For instance, if you want your site to show certain buttons (Follow Me button), the latest comments or an author box, widgets can do it for you.

A widget is itself derived from a plugin, but it comes integrated with WordPress. WordPress comes with a specific number of default widgets that can vary (some themes can come with a bunch of default widgets too). Also, for some widgets, you need to install plugins that can add them to your dashboard.

Most of the widgets come with their plugins, so for using certain widgets that are not on the default list, you have to install a plugin that will provide you the wanted widget.

Widgets can be easier to find and to manage than a plugin. You can find them in your dashboard’s menu -> Appearance -> Widgets. You don’t need to install them separately.

Widgets can be dragged and dropped, so just take the ones you want to show up on your site and drag them to the desired locations. They mostly appear in the sidebars and in the widgetized areas of a theme.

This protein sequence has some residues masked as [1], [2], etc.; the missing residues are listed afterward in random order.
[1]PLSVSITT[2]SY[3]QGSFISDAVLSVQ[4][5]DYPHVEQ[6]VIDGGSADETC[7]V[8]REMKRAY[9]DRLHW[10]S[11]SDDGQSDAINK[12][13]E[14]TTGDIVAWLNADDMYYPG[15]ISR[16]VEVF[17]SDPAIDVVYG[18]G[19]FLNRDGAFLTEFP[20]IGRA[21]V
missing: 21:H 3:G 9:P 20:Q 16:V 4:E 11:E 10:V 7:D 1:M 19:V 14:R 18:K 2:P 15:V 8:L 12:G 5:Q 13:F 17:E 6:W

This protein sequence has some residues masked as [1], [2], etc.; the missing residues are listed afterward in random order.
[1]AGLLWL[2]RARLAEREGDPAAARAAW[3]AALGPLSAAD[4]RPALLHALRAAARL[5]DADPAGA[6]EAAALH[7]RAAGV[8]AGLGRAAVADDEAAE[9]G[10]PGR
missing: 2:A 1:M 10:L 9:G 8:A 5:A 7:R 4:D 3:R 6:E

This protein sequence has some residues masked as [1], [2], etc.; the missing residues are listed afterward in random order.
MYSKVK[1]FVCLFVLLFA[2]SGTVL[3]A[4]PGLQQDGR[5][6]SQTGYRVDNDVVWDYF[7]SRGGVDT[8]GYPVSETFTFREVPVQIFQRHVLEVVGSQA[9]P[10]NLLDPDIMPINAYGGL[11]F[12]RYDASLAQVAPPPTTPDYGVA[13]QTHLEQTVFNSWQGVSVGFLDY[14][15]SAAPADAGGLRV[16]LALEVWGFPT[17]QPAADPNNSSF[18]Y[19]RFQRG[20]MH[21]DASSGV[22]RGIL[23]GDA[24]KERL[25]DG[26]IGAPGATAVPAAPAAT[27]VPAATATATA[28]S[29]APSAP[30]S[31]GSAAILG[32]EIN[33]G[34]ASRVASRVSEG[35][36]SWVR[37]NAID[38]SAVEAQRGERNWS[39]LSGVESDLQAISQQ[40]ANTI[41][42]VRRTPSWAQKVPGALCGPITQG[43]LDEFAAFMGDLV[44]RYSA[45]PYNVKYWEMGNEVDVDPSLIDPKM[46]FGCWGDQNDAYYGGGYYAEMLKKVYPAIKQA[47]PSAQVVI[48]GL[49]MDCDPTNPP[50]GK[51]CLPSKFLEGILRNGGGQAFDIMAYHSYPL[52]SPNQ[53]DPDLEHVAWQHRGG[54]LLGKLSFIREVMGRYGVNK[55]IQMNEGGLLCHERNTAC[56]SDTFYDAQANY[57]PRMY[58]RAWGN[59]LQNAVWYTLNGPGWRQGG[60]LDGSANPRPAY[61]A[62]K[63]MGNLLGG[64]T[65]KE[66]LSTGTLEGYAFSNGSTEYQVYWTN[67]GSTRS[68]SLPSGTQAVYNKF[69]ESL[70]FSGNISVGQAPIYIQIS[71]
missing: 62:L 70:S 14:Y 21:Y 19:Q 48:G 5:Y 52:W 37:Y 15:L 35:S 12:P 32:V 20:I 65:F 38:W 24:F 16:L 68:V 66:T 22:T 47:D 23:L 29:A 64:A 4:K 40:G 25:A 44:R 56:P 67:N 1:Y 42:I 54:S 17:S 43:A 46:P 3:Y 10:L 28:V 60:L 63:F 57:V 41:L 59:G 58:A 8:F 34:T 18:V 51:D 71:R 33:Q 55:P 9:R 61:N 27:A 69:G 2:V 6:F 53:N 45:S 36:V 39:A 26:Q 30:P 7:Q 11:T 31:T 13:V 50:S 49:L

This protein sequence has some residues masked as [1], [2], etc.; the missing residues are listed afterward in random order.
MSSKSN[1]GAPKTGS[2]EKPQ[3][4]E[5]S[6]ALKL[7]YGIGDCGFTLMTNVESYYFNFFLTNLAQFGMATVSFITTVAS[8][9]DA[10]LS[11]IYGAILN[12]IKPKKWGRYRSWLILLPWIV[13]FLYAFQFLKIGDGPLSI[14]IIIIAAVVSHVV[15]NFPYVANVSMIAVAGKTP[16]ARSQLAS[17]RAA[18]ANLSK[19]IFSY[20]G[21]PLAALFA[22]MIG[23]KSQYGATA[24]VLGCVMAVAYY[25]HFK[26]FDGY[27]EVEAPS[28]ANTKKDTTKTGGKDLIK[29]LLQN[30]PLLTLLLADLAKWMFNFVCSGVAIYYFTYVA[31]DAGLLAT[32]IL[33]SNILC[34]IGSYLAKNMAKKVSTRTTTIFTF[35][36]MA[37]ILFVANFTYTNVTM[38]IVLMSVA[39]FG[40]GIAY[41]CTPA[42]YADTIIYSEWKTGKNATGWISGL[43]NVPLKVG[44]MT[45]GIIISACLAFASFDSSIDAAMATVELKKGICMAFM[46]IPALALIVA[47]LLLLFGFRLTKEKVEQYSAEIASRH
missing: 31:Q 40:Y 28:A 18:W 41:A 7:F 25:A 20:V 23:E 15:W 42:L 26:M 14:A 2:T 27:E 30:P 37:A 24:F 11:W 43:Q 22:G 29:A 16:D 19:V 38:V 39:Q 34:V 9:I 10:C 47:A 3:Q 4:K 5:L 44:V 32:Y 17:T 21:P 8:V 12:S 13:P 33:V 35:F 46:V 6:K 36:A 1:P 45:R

It’s very important to have a well-organized sidebar because a lot of user interaction happens here. A sidebar somehow summarizes your whole site’s content and receives a lot of engagement from the user. It basically invites them to explore other pages and posts from your site.

How do plugins and widgets work?

The first and most obvious difference is that plugins are rarely visible to the public, as they work mostly in the back-end, but they always improve your site’s interface. On the other hand, a widget is a representation of a plugin that is placed somewhere on the site, visible to everyone, and it can be easily managed from your dashboard without having to install anything.


Okay, so let’s take a plugin and see how it works.

I took WP Product Review as an example, which is a free plugin that lets you create reviews and rates for various products on your site. You can review them yourself or let your users give them rates and scores.

So, to install a plugin, go to WP dashboard and click on Plugins ->> Add New.

Install a plugin

Now, you have two options: you either upload the plugin’s ZIP file if you downloaded it from wp.org in the first place or you type its name in the right search bar.

Upload the plugin

Click on Install Now and then activate the plugin. There are the same steps for every plugin.